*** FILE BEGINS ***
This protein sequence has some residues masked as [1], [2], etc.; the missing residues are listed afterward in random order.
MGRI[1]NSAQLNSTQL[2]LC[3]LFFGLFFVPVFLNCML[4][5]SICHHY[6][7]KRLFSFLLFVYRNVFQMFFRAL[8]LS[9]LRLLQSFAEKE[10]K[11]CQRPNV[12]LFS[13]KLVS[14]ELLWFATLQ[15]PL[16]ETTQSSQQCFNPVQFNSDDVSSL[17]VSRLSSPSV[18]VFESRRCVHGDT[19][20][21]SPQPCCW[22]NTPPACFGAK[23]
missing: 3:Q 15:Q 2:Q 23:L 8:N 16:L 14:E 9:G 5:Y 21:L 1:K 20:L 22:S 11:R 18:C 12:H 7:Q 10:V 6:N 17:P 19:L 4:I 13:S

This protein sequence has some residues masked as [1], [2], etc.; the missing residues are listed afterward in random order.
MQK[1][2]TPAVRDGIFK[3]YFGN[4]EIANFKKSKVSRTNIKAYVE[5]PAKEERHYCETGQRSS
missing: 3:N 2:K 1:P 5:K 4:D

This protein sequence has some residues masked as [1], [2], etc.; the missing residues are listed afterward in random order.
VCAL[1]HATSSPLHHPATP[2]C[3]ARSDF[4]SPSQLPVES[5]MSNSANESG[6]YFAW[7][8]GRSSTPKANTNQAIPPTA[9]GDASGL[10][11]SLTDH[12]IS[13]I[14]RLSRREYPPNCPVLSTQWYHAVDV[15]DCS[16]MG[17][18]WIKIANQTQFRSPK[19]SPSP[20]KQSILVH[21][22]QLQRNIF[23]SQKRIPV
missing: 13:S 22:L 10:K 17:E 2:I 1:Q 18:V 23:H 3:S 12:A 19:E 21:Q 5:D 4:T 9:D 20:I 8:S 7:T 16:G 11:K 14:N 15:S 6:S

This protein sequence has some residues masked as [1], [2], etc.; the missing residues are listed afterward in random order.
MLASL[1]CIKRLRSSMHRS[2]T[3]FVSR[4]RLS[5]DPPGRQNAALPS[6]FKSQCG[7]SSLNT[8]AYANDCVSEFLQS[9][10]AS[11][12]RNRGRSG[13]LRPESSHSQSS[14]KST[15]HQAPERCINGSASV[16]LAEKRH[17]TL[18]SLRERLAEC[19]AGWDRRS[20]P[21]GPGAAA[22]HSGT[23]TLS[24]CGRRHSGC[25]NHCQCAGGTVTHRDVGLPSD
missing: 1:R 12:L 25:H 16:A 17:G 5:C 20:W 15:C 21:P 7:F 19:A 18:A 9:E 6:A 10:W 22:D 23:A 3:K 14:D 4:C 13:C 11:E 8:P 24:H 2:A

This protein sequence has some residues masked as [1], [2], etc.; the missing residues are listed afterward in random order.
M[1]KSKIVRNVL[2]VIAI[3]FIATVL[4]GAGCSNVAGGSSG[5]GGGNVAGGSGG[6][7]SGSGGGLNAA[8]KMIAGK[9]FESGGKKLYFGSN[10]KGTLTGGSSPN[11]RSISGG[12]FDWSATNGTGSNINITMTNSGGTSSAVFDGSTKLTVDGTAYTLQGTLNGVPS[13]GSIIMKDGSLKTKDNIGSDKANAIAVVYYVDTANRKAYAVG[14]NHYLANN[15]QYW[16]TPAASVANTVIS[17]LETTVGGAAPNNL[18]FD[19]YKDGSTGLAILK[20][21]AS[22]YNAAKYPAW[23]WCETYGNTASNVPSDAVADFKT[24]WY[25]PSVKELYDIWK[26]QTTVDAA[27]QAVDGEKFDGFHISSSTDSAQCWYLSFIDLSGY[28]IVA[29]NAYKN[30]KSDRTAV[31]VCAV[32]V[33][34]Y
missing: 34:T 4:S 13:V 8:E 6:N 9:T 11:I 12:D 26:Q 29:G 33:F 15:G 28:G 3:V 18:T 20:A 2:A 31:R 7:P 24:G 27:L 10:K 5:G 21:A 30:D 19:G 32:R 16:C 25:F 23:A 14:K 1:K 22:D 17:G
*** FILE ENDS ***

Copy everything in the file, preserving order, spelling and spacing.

This protein sequence has some residues masked as [1], [2], etc.; the missing residues are listed afterward in random order.
MGRI[1]NSAQLNSTQL[2]LC[3]LFFGLFFVPVFLNCML[4][5]SICHHY[6][7]KRLFSFLLFVYRNVFQMFFRAL[8]LS[9]LRLLQSFAEKE[10]K[11]CQRPNV[12]LFS[13]KLVS[14]ELLWFATLQ[15]PL[16]ETTQSSQQCFNPVQFNSDDVSSL[17]VSRLSSPSV[18]VFESRRCVHGDT[19][20][21]SPQPCCW[22]NTPPACFGAK[23]
missing: 3:Q 15:Q 2:Q 23:L 8:N 16:L 14:E 9:G 5:Y 21:L 1:K 20:L 22:S 11:R 18:C 12:H 7:Q 10:V 6:N 17:P 19:L 4:I 13:S

This protein sequence has some residues masked as [1], [2], etc.; the missing residues are listed afterward in random order.
MQK[1][2]TPAVRDGIFK[3]YFGN[4]EIANFKKSKVSRTNIKAYVE[5]PAKEERHYCETGQRSS
missing: 3:N 2:K 1:P 5:K 4:D

This protein sequence has some residues masked as [1], [2], etc.; the missing residues are listed afterward in random order.
VCAL[1]HATSSPLHHPATP[2]C[3]ARSDF[4]SPSQLPVES[5]MSNSANESG[6]YFAW[7][8]GRSSTPKANTNQAIPPTA[9]GDASGL[10][11]SLTDH[12]IS[13]I[14]RLSRREYPPNCPVLSTQWYHAVDV[15]DCS[16]MG[17][18]WIKIANQTQFRSPK[19]SPSP[20]KQSILVH[21][22]QLQRNIF[23]SQKRIPV
missing: 13:S 22:L 10:K 17:E 2:I 1:Q 18:V 23:H 3:S 12:A 19:E 21:Q 5:D 4:T 9:D 20:I 8:S 7:T 16:G 11:K 14:N 15:S 6:S

This protein sequence has some residues masked as [1], [2], etc.; the missing residues are listed afterward in random order.
MLASL[1]CIKRLRSSMHRS[2]T[3]FVSR[4]RLS[5]DPPGRQNAALPS[6]FKSQCG[7]SSLNT[8]AYANDCVSEFLQS[9][10]AS[11][12]RNRGRSG[13]LRPESSHSQSS[14]KST[15]HQAPERCINGSASV[16]LAEKRH[17]TL[18]SLRERLAEC[19]AGWDRRS[20]P[21]GPGAAA[22]HSGT[23]TLS[24]CGRRHSGC[25]NHCQCAGGTVTHRDVGLPSD
missing: 1:R 12:L 25:H 16:A 17:G 5:C 20:W 15:C 21:P 7:F 19:A 18:A 9:E 6:A 10:W 22:D 23:A 3:K 14:D 4:C 13:C 11:E 8:P 24:H 2:A

This protein sequence has some residues masked as [1], [2], etc.; the missing residues are listed afterward in random order.
M[1]KSKIVRNVL[2]VIAI[3]FIATVL[4]GAGCSNVAGGSSG[5]GGGNVAGGSGG[6][7]SGSGGGLNAA[8]KMIAGK[9]FESGGKKLYFGSN[10]KGTLTGGSSPN[11]RSISGG[12]FDWSATNGTGSNINITMTNSGGTSSAVFDGSTKLTVDGTAYTLQGTLNGVPS[13]GSIIMKDGSLKTKDNIGSDKANAIAVVYYVDTANRKAYAVG[14]NHYLANN[15]QYW[16]TPAASVANTVIS[17]LETTVGGAAPNNL[18]FD[19]YKDGSTGLAILK[20][21]AS[22]YNAAKYPAW[23]WCETYGNTASNVPSDAVADFKT[24]WY[25]PSVKELYDIWK[26]QTTVDAA[27]QAVDGEKFDGFHISSSTDSAQCWYLSFIDLSGY[28]IVA[29]NAYKN[30]KSDRTAV[31]VCAV[32]V[33][34]Y
missing: 34:T 4:S 13:V 8:E 6:N 9:T 11:I 12:D 26:Q 29:G 33:F 15:G 28:G 3:V 18:T 20:A 2:A 31:R 7:P 24:G 27:L 10:K 5:G 21:A 30:D 19:G 32:R 16:C 25:F 23:A 14:K 1:K 22:D 17:G